Appleton's Cyclopedia of American Biography, edited by James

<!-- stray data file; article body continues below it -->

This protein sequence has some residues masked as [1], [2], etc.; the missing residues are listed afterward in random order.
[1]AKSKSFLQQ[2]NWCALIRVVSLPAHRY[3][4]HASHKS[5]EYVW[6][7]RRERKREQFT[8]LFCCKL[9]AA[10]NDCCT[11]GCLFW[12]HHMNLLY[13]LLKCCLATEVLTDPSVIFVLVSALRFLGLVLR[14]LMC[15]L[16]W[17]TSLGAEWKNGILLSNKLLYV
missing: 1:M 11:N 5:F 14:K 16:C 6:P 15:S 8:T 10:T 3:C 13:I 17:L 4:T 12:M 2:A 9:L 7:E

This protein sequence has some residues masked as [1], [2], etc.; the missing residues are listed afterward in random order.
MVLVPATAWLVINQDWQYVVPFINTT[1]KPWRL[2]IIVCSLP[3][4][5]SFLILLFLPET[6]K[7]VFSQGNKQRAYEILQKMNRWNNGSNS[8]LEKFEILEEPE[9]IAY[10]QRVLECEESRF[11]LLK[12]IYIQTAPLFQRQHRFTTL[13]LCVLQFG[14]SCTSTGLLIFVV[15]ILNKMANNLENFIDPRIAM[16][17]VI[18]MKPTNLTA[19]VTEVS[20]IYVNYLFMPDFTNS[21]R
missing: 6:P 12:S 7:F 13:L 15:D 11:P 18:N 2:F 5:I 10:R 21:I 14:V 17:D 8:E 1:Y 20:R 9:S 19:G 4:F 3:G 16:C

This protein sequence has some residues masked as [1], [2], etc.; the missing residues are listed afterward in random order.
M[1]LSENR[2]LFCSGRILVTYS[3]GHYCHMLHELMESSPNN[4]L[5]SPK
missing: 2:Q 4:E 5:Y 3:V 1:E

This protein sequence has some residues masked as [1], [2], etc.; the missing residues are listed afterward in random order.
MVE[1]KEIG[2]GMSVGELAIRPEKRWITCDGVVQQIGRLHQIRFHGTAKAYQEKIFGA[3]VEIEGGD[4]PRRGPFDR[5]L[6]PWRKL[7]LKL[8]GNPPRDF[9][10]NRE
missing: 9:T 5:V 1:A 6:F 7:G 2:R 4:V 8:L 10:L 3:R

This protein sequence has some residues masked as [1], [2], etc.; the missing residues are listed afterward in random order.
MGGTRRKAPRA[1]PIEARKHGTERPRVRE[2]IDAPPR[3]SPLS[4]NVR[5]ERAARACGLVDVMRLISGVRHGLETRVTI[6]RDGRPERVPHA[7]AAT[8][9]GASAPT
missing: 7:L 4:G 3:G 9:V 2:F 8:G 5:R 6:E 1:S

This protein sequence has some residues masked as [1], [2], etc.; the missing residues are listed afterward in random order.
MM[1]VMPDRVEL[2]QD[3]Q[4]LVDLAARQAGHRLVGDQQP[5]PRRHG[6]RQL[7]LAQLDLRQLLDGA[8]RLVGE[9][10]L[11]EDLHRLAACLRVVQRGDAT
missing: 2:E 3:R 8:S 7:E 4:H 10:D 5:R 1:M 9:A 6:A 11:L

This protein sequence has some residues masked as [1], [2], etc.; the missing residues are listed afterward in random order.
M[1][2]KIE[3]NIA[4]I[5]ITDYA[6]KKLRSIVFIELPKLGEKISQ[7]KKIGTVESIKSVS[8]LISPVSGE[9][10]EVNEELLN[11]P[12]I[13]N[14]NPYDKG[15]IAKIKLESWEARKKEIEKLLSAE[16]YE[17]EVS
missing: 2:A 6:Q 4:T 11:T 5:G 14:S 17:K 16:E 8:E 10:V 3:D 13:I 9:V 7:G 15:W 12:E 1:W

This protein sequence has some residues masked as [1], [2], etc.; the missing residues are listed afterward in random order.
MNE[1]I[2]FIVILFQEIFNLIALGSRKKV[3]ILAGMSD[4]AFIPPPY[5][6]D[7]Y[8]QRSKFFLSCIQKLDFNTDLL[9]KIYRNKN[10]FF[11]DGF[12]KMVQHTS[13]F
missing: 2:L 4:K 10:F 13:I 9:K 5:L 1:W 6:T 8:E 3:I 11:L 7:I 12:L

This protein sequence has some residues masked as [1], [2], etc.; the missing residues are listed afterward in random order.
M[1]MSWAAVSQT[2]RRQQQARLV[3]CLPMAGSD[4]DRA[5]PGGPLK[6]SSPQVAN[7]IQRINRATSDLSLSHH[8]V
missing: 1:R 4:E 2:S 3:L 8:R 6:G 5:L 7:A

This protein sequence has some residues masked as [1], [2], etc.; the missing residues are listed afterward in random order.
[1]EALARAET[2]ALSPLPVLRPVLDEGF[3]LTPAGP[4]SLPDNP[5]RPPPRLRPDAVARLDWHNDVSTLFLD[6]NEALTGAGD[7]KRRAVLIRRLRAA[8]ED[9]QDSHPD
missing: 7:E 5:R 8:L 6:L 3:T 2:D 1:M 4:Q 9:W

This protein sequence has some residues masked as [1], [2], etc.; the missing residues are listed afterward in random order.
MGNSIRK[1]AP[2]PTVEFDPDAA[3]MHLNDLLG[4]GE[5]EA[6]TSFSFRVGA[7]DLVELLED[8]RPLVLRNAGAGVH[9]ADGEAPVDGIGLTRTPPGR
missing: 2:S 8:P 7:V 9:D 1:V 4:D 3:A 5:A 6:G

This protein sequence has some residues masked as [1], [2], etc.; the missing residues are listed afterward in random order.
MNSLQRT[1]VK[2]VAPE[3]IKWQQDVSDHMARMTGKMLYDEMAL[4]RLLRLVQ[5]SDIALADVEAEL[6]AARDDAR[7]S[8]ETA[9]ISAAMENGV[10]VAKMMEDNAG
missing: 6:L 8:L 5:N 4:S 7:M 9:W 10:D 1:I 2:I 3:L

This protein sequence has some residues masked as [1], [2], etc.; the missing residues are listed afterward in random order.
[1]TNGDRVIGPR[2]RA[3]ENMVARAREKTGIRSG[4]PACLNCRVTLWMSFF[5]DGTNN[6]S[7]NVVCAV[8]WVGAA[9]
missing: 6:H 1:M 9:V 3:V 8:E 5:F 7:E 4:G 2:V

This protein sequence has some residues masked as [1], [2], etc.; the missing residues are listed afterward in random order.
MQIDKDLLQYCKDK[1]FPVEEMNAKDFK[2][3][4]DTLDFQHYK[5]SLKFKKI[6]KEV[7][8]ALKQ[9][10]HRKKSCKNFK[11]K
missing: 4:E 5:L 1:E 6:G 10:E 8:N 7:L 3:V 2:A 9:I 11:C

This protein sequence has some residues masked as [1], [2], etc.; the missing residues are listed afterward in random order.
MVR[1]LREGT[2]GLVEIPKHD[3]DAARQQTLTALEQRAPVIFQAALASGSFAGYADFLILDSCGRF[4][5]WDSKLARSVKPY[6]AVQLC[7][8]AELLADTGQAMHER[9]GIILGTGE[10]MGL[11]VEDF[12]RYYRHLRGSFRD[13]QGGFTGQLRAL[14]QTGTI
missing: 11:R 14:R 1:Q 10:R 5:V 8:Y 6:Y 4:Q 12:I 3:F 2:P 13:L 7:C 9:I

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WHITE, Richard Grant, author, born in New York city, 22 May, 1821; died there, 8 April, 1885. His ancestor, John White, came from England in 1636, and was a settler of Cambridge, Massachusetts, and Hartford, Connecticut, and his grandfather, Calvin (1763-1853), was rector of St. James's parish in Derby, Connecticut, but afterward became a Roman Catholic, although he did not enter the priesthood of that church. He was a Tory and just escaped hanging by the mob because he "refused to shout ' Property and liberty!' " Richard Grant's father, Richard Mansfield White, intended his son for the church, but after his graduation at the University of the city of New York in 1839 he studied medicine and afterward law, and was admitted to the bar in 1845. His literary tendencies drew him from law, and he soon became a contributor to the New York "Courier and Enquirer," where his musical, dramatic, and art criticisms attracted attention. From 1845 till 1859 he was connected with this journal, and he served as its editor in 1854-'9. He was a founder in 1846-'7 of "Yankee Doodle," and also a founder in 1860 of the" World," from which he withdrew in 1861. During the civil war he wrote a series of letters to the London "Spectator," signed "A Yankee," which were of much service to the National cause. For nearly twenty years he was chief of the United States revenue marine bureau in the district of New York, which post he resigned in 1878. He wrote for magazines, contributed articles to eyclopaedias, and edited the "Illustrated Record of the New York Exhibition of the Industry of all Nations" (i854), and " Poetry, Lyrical, Narrative, and Satirical of the Civil War" (1866). On the publication of John Payne Collier's folio manuscript emendations of Shakespeare (1852), Mr. White contributed a series of papers to "Putnam's Magazine," in which he denied the value of the emendations. The acumen and style of these articles elicited general admiration, and their subtile and vigorous criticism gave hint a place among the most learned Shakespearian scholars. His publications are an "Appeal from the Sentence of the Bishop) [Onderdonk] of New York" (New York, 1845); "Biographical and Critical Hand-Book of Christian Art " (1853); " Shakespeare's Scholar" (1854); " The Works of William Shakespeare," an annotated edition (12 vols., Boston, 1857-'65); "Essay on the Authorship of the Three Parts of Henry the Sixth" (Cambridge, 1859); " National Hymns," an essay, with selections from the hymns written for a prize of $600 offered by a national committee, which was not awarded (New York, 1861); "Memoirs of William Shakespeare, with an Essay toward the Expression of his Genius, and Account of the Rise and Progress of the English Drama" (Boston, 1865) ; " The New Gospel of Peace according to St. Benjamin," an anonymous political satire (Cambridge, 1866)" " Words and their Uses, a Study of the English Language" (New York, 1870; revised ed., 1872); "The American View of the Copyright Question" (1880); "Every-Day English" (1881) ; " England Without and Within" (1881); "The Riverside Edition of the Works of William Shakespeare" (3 vols., Cambridge, 1883); " The Fate of Mansfield Humphrey," a novel (1884); and a series of articles on the "Failure of the Public School System in the United States." His last literary labor was the gathering of several Shakespeare articles that had appeared in periodicals, which were completed and published after his death, under the title of "Studies in Shakespeare" (Boston, l S85). The part that is devoted to glossaries and lexicons is of special interest to scholars.--His son, Stanford, architect, born in New York city, 9 November, 1853, was educated in his native city in public schools and under private tutors. He studied architecture under Charles D. Gambrill and Henry H. Richardson, and was chief assistant of that firm when they built Trinity church, Boston. During 1878-'80 he studied in Europe, and in 1881 he entered into partnership with Charles F. McKim and William R. Mead. Mr. White has made all of the designs for the architectural work of the statues by Augustus St. Gaudens, notably the pedestal of the Farragut monument in Madison square, New York city (see illustration), and that of the Lincoln statue in Chicago. He has furnished many designs for book-covers, mid those of the "Century" and "Scribner's Magazine" were by him. The University of the city of New York conferred on him the degree of A. M. in 1882. He is a member of the Tile club, the American institute of architects, and other artistic and professional organizations.
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